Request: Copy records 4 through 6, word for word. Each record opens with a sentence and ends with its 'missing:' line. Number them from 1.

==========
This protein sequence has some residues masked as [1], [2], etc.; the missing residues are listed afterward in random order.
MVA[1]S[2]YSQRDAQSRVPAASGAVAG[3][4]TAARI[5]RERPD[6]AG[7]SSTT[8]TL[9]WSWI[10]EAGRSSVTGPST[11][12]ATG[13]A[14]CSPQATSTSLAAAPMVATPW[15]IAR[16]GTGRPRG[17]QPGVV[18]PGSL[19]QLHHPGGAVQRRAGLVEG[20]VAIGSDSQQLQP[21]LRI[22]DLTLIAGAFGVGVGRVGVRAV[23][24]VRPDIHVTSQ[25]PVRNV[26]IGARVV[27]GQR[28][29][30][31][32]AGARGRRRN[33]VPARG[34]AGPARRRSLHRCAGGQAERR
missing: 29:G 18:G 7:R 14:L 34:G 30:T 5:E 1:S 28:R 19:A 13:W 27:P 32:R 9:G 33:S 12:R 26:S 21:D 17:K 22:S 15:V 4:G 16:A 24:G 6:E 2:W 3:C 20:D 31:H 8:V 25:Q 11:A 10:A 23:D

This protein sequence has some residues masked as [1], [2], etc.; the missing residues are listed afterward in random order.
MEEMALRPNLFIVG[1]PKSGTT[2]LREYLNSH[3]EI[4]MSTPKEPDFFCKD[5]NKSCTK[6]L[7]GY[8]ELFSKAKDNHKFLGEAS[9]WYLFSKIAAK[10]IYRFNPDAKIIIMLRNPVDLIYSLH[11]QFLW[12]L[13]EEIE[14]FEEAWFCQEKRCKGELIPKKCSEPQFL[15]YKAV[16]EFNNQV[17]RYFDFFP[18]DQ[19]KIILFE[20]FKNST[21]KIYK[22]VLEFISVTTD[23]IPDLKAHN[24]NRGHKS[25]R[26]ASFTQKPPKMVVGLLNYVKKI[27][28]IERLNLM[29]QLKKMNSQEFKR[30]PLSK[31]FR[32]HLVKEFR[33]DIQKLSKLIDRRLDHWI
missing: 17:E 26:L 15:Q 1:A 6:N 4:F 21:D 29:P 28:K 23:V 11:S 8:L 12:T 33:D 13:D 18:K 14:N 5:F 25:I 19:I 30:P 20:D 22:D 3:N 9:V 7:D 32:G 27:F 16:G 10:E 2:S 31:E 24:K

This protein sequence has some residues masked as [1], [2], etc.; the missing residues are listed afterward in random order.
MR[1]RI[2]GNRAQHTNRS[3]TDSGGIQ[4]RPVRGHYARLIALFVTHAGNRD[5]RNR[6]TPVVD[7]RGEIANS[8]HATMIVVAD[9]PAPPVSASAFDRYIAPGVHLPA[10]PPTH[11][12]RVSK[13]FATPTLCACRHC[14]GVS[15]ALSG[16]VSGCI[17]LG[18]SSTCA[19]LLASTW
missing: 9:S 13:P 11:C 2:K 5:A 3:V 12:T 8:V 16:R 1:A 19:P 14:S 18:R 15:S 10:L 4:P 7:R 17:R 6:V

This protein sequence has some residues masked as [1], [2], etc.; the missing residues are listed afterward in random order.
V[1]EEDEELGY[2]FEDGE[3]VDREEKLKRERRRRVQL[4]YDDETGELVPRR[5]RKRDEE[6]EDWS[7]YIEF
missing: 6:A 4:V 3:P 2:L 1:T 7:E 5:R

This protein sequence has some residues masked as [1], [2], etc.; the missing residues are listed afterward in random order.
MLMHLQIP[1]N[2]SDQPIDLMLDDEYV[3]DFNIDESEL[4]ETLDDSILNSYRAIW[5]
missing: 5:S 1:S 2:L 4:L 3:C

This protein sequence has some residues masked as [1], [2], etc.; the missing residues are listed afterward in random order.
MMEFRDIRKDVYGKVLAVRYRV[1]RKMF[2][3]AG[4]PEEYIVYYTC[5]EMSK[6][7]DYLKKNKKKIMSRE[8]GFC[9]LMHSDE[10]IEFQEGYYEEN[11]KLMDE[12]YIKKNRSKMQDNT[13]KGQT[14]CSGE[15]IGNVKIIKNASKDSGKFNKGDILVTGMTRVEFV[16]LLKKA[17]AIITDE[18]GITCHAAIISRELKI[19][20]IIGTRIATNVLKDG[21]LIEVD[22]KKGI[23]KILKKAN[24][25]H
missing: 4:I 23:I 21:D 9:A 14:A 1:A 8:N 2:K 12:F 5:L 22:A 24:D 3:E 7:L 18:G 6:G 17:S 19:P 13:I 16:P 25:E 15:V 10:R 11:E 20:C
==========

This protein sequence has some residues masked as [1], [2], etc.; the missing residues are listed afterward in random order.
V[1]EEDEELGY[2]FEDGE[3]VDREEKLKRERRRRVQL[4]YDDETGELVPRR[5]RKRDEE[6]EDWS[7]YIEF
missing: 6:A 4:V 3:P 2:L 1:T 7:E 5:R

This protein sequence has some residues masked as [1], [2], etc.; the missing residues are listed afterward in random order.
MLMHLQIP[1]N[2]SDQPIDLMLDDEYV[3]DFNIDESEL[4]ETLDDSILNSYRAIW[5]
missing: 5:S 1:S 2:L 4:L 3:C

This protein sequence has some residues masked as [1], [2], etc.; the missing residues are listed afterward in random order.
MMEFRDIRKDVYGKVLAVRYRV[1]RKMF[2][3]AG[4]PEEYIVYYTC[5]EMSK[6][7]DYLKKNKKKIMSRE[8]GFC[9]LMHSDE[10]IEFQEGYYEEN[11]KLMDE[12]YIKKNRSKMQDNT[13]KGQT[14]CSGE[15]IGNVKIIKNASKDSGKFNKGDILVTGMTRVEFV[16]LLKKA[17]AIITDE[18]GITCHAAIISRELKI[19][20]IIGTRIATNVLKDG[21]LIEVD[22]KKGI[23]KILKKAN[24][25]H
missing: 4:I 23:I 21:D 9:A 14:A 1:A 8:N 2:K 12:F 5:L 22:A 24:D 3:E 7:L 18:G 6:G 17:S 19:P 13:I 16:P 25:E 15:V 10:R 11:E 20:C